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History of Beer

History of BeerMany researchers believe that beer is the world’s oldest alcoholic beverage. The history of beer dates back to the 6th millennium BC. , In Mesopotamia, the oldest evidence of beer is believed to be a 4,000-year-old Sumerian tablet depicting people drinking a beverage through reed straws from a communal bowl. Beer became vital to all the grain-growing civilizations of Eurasian and North African antiquity, including Egypt— so much so that in 1868 James Death put forward a theory in The Beer of the Bible that the manna from heaven that God gave the Israelites was a bread-based, porridge-like beer called wusa. Knowledge of brewing was passed on to the Greeks. The Greeks then taught the Romans to brew. The Romans called their brew cerevisia, from Ceres, the goddess of agriculture, and vis, Latin for "strength." The history of beer was off and running.

Throughout the years beer has transformed into what we know today. Beer first arrived in America with Christopher Columbus. When he landed, he noted that the natives were making a brew "of maize, resembling English beer." Beer was of major concern in the new land, even for the pilgrims. The pilgrims landed at Plymouth Rock, instead of further south as planned, partly because they were out of beer. Centuries later, there were almost 2,000 breweries in the United States by 1900. Most of the breweries were small and regional.

Twenty years later, the beer industry was turned upside down. The 18th Amendment to the Constitution, otherwise known as Prohibition, made the manufacturing and sale of beer illegal. Organized crime prospered during the “Roaring Twenties” as gangsters took over the manufacturing of illegal beer and alcohol products. After the end of Prohibition, within a few years hundreds of breweries began to open across the country, ending one of the darkest moments in the history of beer.

The history of beer gave birth to the beer can in 1935. The American Can Company and Krueger Brewing Co. of Newark, New Jersey introduced canned beer in June. Schlitz introduced a cone top can later in the year. In 1935, beer companies began to merge. Larger companies started to buy smaller companies.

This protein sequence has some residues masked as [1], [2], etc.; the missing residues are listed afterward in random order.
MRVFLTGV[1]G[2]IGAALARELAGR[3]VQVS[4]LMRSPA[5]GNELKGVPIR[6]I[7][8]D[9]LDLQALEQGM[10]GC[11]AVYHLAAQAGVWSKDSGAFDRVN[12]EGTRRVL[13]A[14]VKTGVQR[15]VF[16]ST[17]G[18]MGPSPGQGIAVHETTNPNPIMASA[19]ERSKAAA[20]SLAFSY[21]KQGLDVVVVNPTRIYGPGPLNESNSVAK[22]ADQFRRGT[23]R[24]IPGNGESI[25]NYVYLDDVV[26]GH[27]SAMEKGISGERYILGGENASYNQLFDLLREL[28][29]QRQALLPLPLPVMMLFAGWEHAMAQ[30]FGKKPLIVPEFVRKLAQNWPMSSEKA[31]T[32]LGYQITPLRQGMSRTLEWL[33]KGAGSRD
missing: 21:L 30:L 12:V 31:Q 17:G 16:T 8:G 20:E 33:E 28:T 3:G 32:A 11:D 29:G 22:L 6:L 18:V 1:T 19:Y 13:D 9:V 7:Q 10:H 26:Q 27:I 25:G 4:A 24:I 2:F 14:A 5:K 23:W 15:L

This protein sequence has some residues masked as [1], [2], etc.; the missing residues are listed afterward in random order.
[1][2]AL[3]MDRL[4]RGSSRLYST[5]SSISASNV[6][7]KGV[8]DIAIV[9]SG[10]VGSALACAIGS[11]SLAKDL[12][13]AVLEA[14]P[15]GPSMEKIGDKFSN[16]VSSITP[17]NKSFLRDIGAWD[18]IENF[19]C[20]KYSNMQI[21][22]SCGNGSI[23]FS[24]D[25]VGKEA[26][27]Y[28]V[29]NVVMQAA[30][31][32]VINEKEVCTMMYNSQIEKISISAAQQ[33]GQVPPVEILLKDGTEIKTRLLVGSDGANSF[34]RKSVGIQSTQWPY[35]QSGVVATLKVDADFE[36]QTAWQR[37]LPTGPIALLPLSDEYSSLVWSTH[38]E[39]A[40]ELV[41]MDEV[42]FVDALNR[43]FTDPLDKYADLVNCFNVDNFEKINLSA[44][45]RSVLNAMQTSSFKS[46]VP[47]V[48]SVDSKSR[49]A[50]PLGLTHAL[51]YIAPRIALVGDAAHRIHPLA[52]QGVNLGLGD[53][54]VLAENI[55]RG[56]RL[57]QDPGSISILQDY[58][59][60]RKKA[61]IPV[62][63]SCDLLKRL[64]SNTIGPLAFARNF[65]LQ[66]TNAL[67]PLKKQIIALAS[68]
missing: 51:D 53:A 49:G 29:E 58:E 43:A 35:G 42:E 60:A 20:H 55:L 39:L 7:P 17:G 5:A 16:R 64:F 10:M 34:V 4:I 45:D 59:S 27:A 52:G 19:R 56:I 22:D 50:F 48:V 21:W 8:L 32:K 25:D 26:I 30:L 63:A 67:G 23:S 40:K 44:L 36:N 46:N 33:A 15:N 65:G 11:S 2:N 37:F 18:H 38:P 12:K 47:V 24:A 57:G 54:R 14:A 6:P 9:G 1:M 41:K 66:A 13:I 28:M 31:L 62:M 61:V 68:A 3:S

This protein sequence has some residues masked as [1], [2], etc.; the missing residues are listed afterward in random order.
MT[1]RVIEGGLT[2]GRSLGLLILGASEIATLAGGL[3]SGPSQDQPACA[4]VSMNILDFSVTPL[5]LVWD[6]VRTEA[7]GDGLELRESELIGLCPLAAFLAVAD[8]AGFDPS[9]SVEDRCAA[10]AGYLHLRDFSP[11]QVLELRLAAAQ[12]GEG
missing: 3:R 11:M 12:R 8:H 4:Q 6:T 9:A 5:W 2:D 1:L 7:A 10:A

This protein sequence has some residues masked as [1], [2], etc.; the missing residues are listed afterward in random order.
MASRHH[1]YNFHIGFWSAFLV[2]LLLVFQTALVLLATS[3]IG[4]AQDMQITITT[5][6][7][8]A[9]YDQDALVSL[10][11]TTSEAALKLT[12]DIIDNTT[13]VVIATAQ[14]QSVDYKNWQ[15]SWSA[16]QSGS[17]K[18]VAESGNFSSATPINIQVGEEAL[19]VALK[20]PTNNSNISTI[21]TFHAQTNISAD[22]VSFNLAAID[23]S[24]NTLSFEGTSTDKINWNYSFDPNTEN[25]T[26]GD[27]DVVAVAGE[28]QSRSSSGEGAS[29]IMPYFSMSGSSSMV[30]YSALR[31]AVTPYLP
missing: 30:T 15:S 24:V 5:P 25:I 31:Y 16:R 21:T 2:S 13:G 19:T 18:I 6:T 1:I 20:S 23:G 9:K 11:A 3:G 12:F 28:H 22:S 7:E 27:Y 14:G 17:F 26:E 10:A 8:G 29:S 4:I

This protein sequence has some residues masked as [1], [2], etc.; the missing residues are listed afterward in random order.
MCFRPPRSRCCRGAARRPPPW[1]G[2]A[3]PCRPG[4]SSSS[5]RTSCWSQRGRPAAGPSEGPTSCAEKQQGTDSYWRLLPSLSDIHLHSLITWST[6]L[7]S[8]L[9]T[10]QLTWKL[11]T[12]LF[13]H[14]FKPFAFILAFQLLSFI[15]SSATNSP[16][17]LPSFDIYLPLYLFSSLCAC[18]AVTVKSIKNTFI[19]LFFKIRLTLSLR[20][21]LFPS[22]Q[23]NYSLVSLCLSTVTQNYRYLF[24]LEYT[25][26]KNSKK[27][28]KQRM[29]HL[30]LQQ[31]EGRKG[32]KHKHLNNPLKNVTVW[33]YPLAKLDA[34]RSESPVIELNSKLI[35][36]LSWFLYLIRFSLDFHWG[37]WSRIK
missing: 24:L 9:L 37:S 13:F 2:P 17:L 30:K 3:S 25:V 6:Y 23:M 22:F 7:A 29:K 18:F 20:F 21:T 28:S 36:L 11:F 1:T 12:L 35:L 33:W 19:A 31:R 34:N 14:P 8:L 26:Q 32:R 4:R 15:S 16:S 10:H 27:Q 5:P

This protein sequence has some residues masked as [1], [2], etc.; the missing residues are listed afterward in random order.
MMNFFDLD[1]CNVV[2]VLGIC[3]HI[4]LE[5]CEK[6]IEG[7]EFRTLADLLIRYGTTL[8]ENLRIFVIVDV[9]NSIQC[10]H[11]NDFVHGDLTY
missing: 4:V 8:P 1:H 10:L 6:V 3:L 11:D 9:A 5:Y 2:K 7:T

As it would for many decades, the barrel tax on beer rose during the 1940s. This did not stop the larger companies from continuing to buy smaller companies. Breweries even began to branch off to other markets. In 1951, Anheuser-Busch of St. Louis builds a new brewery in Newark, New Jersey starting a trend for expansion of breweries. Two years later Anheuser-Busch bought the St. Louis Cardinals professional baseball team.

The next few decades saw expansion, corporate buyouts and loads of beer to being consumed by Americans. By 1983 the top six breweries (Anheuser-Busch, Miller, Heileman, Stroh, Coors, and Pabst) controlled 92% of U. S. beer production. By the early 2000s there were 1,458 breweries producing 6.2 million barrels of beer. The U.S. brewing industry total was around $50 billion.

The largest brewing company in the United States, Anheuser-Busch controlled 48.8 percent of all American beer sales in 2007. The history of beer would soon change. The American icon would soon be splashed across the headlines of every major new source in July of 2008. The largest brewery in the world, InBev, agreed to buy Anheuser-Busch. The total value of the sale would be $52 billion. The deal is still pending requiring approval by shareholders and regulatory agencies.

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